Today Jesus calls himself the Good Shepherd, and first did so to a people familiar with sheep and shepherds. And assuming none of us are, I’d like to begin by acknowledging that however comfortable you and I are with this parable of following a good shepherd, it isn’t a sweet parable.
It isn’t about abiding in vague sweet-grassy meadows.
It’s a message of hope, yes, but not a sentimental hope.
For starters, we’re the sheep in this parable, numbered among those the wolves run off with or among those the hired hands abandon. Any child reading this would know it for a scary story.
Like all parables, the hope it offers means to challenge the way you live, and means also to nourish you, and thereby nourish your relationship with God and with other people. In fact, I would say this parable is, fundamentally, about relationships, about turning the herd of all people toward God.
I think here of a roadside mystery some of you may have seen: a whole herd of cows standing in a field all facing the same direction, their faces to the wind, looking an awful lot like a cow regatta, as if all the cows in all the world momentarily stopped cowing around and became aware of something beyond them.
That’s the kind of orientation the Good Shepherd is after as the starting place for everything that follows: the awareness of your life enfolded in something beyond you.
I think, too, of what Keith Ellison said last week in the immediate wake of a jury holding Derek Chauvin accountable for the murder of George Floyd. Remembering how that fatal day unfolded, Ellison recalled, “A man from the neighborhood just walking to get a drink. A child going to buy a snack with her cousin. An off-duty firefighter on her way to a community garden. Brave young women – teenagers – who pressed record on their cellphones.”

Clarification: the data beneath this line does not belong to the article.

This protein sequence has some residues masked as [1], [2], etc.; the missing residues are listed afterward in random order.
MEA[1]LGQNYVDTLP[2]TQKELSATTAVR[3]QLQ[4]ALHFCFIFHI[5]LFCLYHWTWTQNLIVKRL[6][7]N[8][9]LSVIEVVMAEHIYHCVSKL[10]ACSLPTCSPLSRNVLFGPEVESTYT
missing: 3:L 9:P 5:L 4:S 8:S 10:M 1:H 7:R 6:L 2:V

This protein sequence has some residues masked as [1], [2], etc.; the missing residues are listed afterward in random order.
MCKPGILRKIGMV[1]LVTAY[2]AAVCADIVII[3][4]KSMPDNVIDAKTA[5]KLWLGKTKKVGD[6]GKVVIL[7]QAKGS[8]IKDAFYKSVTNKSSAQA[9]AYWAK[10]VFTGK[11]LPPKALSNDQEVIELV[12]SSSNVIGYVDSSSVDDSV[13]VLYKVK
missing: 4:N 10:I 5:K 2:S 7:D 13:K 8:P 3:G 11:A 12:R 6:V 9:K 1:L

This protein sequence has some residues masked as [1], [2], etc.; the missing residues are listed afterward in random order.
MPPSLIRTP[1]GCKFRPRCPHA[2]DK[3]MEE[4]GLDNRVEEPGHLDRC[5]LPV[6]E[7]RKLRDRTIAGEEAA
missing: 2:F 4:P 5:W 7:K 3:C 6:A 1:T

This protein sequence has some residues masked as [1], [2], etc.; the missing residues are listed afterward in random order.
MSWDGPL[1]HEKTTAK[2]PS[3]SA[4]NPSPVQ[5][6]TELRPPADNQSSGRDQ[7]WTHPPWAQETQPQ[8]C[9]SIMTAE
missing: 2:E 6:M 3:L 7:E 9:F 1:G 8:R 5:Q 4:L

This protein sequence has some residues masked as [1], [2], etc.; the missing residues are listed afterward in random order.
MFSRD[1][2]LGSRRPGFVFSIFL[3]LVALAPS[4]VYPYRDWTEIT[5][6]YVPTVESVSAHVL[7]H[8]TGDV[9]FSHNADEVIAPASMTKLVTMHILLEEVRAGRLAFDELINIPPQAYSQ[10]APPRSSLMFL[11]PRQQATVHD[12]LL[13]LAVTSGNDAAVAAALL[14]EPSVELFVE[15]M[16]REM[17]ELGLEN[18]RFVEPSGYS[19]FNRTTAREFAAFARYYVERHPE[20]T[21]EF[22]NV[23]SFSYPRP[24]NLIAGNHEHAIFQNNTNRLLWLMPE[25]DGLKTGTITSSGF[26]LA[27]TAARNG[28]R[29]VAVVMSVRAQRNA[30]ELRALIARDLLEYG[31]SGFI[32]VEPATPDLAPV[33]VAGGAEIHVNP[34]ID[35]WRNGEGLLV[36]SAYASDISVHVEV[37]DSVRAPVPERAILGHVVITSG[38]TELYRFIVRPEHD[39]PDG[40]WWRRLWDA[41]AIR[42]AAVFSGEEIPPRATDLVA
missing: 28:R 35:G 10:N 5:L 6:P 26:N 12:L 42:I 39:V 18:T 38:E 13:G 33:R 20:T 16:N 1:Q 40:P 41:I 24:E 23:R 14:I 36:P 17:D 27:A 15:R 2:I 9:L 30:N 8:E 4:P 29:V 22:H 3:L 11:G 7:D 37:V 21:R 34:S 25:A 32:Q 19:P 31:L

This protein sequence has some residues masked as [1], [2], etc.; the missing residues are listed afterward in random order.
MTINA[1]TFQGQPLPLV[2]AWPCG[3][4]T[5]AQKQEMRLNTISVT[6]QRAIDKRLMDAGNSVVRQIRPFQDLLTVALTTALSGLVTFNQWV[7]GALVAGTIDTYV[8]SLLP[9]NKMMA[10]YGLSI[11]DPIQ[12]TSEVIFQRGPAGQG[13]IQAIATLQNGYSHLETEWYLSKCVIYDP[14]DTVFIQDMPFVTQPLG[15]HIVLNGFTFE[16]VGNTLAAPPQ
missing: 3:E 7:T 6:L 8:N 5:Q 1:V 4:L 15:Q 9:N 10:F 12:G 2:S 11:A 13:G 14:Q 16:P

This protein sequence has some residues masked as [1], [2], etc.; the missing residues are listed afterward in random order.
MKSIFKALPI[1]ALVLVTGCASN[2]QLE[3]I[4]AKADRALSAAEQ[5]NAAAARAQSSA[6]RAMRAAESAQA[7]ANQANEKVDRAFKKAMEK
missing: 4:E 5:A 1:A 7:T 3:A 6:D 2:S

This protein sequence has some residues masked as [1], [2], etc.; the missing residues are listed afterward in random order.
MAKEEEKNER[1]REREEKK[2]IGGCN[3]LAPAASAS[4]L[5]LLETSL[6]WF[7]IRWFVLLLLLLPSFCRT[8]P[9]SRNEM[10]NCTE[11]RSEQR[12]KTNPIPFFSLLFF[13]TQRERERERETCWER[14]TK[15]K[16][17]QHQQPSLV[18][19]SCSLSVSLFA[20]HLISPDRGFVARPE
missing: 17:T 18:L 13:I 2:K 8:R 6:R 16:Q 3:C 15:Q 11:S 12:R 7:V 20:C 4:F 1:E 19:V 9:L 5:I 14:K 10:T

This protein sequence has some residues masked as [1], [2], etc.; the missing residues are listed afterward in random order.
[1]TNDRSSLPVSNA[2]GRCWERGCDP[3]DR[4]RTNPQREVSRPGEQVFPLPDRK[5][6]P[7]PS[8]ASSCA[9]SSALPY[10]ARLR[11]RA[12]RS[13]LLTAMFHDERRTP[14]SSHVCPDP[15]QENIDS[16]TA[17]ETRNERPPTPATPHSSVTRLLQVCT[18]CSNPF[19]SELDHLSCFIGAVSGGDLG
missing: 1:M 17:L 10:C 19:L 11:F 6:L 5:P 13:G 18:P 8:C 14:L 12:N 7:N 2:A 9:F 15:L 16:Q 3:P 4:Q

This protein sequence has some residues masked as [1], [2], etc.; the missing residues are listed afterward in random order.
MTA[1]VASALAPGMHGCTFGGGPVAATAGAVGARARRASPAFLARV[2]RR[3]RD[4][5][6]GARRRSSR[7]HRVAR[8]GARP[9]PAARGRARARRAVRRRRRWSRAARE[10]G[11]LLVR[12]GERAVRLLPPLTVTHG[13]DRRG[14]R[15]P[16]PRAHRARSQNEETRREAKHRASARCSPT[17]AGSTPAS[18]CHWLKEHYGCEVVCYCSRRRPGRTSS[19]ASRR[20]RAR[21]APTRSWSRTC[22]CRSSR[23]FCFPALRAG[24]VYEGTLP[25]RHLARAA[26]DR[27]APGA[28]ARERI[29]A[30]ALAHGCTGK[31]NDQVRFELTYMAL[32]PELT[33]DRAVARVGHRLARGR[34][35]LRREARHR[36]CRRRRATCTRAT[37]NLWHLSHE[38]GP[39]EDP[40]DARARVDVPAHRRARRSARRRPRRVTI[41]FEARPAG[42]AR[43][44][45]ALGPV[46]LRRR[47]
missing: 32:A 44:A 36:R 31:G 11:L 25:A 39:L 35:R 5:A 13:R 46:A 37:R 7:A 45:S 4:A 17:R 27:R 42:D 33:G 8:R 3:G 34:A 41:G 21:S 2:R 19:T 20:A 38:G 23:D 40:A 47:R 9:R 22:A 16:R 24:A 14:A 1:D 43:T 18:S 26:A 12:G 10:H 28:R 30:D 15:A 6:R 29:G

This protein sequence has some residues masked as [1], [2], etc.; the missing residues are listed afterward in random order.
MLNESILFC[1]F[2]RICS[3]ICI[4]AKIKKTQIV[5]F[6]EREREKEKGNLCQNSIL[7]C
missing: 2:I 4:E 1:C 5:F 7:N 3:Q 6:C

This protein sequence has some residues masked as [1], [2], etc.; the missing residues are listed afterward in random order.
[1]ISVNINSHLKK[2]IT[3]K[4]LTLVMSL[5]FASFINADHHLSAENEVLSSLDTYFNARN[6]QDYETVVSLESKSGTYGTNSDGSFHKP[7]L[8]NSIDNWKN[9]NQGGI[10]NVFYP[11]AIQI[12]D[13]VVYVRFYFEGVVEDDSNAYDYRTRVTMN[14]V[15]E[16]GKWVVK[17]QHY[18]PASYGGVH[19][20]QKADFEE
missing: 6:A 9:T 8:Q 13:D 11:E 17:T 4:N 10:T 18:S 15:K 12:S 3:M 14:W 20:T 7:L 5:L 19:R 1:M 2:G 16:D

Each of them stopped what they were doing, and turned toward the hope of mercy. On their way to ordinary things, they stopped and folded their lives into the life and death of George Floyd, into the hope for mercy and justice.
Professor Werner Jeanrond, a German Catholic theologian, has it God calls us “into a four-fold network of relationship” with God, with other human beings, with the whole of Creation, and with our own developing selves.
I sense something of that enfolded life alive in the sheepfold of the Good Shepherd. If you’ll notice, within it are other human beings: other sheep, if you will, some who belong to the fold, some who don’t, but all of concern to the Shepherd.
Also within it is your relationship to God: the Good Shepherd made known to you in the life of Jesus, along with your relationship to all God made, including the world you live in: the fields and waters that nourish you, the animals you love or depend on, and, finally, your relationship to your own developing self: the particular ewe or ram that you happen to be, here among other sheep, all of us sometimes lost, sometimes found.
And all of that to say, you’re never just one sheep. Your life is folded into, bound up with and nurtured by God, by other people, by all creation, and by your very selves.